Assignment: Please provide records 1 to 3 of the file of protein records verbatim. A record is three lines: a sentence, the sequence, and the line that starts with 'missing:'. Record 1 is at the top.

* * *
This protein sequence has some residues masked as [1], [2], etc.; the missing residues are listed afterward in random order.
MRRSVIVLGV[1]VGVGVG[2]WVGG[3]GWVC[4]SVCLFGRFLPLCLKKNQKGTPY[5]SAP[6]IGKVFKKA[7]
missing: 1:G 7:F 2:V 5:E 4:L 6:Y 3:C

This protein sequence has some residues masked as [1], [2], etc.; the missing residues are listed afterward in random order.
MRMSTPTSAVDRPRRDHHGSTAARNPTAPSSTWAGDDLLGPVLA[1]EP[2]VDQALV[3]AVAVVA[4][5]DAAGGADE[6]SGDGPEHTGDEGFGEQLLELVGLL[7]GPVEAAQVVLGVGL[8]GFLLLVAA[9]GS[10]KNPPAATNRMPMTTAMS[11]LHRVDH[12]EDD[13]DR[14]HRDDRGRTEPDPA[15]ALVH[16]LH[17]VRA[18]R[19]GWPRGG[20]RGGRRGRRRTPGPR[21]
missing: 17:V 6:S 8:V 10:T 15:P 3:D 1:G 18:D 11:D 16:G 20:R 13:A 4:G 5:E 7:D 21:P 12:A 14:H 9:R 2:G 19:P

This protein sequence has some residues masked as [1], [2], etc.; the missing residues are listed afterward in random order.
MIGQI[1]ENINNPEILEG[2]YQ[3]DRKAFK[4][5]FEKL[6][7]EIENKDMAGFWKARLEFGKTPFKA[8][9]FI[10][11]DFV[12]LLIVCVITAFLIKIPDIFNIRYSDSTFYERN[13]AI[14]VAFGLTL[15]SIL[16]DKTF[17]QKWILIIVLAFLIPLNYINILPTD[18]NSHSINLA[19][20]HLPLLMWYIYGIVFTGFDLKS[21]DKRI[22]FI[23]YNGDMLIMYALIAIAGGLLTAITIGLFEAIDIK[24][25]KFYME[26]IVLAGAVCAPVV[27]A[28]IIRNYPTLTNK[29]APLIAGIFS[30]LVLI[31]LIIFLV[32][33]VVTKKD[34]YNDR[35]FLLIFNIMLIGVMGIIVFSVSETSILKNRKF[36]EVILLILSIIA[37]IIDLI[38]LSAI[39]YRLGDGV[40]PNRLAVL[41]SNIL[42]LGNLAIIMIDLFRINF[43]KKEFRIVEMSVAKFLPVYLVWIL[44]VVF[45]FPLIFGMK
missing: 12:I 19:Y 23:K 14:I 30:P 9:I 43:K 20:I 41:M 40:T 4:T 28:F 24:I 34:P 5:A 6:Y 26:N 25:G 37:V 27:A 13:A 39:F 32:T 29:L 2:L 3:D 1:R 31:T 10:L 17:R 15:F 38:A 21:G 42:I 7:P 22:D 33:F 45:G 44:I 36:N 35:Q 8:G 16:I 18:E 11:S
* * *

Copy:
This protein sequence has some residues masked as [1], [2], etc.; the missing residues are listed afterward in random order.
MRRSVIVLGV[1]VGVGVG[2]WVGG[3]GWVC[4]SVCLFGRFLPLCLKKNQKGTPY[5]SAP[6]IGKVFKKA[7]
missing: 1:G 7:F 2:V 5:E 4:L 6:Y 3:C

This protein sequence has some residues masked as [1], [2], etc.; the missing residues are listed afterward in random order.
MRMSTPTSAVDRPRRDHHGSTAARNPTAPSSTWAGDDLLGPVLA[1]EP[2]VDQALV[3]AVAVVA[4][5]DAAGGADE[6]SGDGPEHTGDEGFGEQLLELVGLL[7]GPVEAAQVVLGVGL[8]GFLLLVAA[9]GS[10]KNPPAATNRMPMTTAMS[11]LHRVDH[12]EDD[13]DR[14]HRDDRGRTEPDPA[15]ALVH[16]LH[17]VRA[18]R[19]GWPRGG[20]RGGRRGRRRTPGPR[21]
missing: 17:V 6:S 8:V 10:T 15:P 3:D 1:G 18:D 11:D 16:G 20:R 13:A 4:G 5:E 7:D 21:P 12:A 14:H 9:R 2:G 19:P

This protein sequence has some residues masked as [1], [2], etc.; the missing residues are listed afterward in random order.
MIGQI[1]ENINNPEILEG[2]YQ[3]DRKAFK[4][5]FEKL[6][7]EIENKDMAGFWKARLEFGKTPFKA[8][9]FI[10][11]DFV[12]LLIVCVITAFLIKIPDIFNIRYSDSTFYERN[13]AI[14]VAFGLTL[15]SIL[16]DKTF[17]QKWILIIVLAFLIPLNYINILPTD[18]NSHSINLA[19][20]HLPLLMWYIYGIVFTGFDLKS[21]DKRI[22]FI[23]YNGDMLIMYALIAIAGGLLTAITIGLFEAIDIK[24][25]KFYME[26]IVLAGAVCAPVV[27]A[28]IIRNYPTLTNK[29]APLIAGIFS[30]LVLI[31]LIIFLV[32][33]VVTKKD[34]YNDR[35]FLLIFNIMLIGVMGIIVFSVSETSILKNRKF[36]EVILLILSIIA[37]IIDLI[38]LSAI[39]YRLGDGV[40]PNRLAVL[41]SNIL[42]LGNLAIIMIDLFRINF[43]KKEFRIVEMSVAKFLPVYLVWIL[44]VVF[45]FPLIFGMK
missing: 12:I 19:Y 23:K 14:I 30:P 9:I 43:K 20:I 41:M 40:T 4:T 28:F 24:I 34:P 5:A 6:Y 26:N 25:G 37:V 27:A 13:A 39:F 32:T 29:L 2:L 3:D 1:R 31:T 10:L 17:R 15:F 38:A 21:G 42:I 7:P 22:D 33:F 45:G 44:I 36:N 35:Q 8:G 16:I 18:E 11:S